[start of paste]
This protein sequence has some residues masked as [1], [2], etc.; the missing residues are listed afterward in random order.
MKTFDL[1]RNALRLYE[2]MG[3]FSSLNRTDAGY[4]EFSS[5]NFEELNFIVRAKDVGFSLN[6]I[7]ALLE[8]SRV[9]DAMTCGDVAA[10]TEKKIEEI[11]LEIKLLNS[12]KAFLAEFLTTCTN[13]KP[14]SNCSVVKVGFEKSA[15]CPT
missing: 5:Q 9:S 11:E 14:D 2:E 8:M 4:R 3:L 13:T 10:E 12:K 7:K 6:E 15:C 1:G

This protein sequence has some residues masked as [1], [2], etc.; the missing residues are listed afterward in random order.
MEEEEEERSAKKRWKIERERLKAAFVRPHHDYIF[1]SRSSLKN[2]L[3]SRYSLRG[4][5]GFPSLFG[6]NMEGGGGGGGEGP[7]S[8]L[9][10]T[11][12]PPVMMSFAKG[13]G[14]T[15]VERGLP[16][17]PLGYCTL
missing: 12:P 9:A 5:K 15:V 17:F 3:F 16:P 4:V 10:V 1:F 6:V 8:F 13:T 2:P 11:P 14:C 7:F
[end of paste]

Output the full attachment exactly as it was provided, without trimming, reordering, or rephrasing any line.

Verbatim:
This protein sequence has some residues masked as [1], [2], etc.; the missing residues are listed afterward in random order.
MKTFDL[1]RNALRLYE[2]MG[3]FSSLNRTDAGY[4]EFSS[5]NFEELNFIVRAKDVGFSLN[6]I[7]ALLE[8]SRV[9]DAMTCGDVAA[10]TEKKIEEI[11]LEIKLLNS[12]KAFLAEFLTTCTN[13]KP[14]SNCSVVKVGFEKSA[15]CPT
missing: 5:Q 9:S 11:E 14:D 2:E 8:M 4:R 3:L 13:T 10:E 12:K 7:K 6:E 15:C 1:G

This protein sequence has some residues masked as [1], [2], etc.; the missing residues are listed afterward in random order.
MEEEEEERSAKKRWKIERERLKAAFVRPHHDYIF[1]SRSSLKN[2]L[3]SRYSLRG[4][5]GFPSLFG[6]NMEGGGGGGGEGP[7]S[8]L[9][10]T[11][12]PPVMMSFAKG[13]G[14]T[15]VERGLP[16][17]PLGYCTL
missing: 12:P 9:A 5:K 15:V 17:F 3:F 16:P 4:V 10:V 1:F 6:V 8:F 13:T 2:P 11:P 14:C 7:F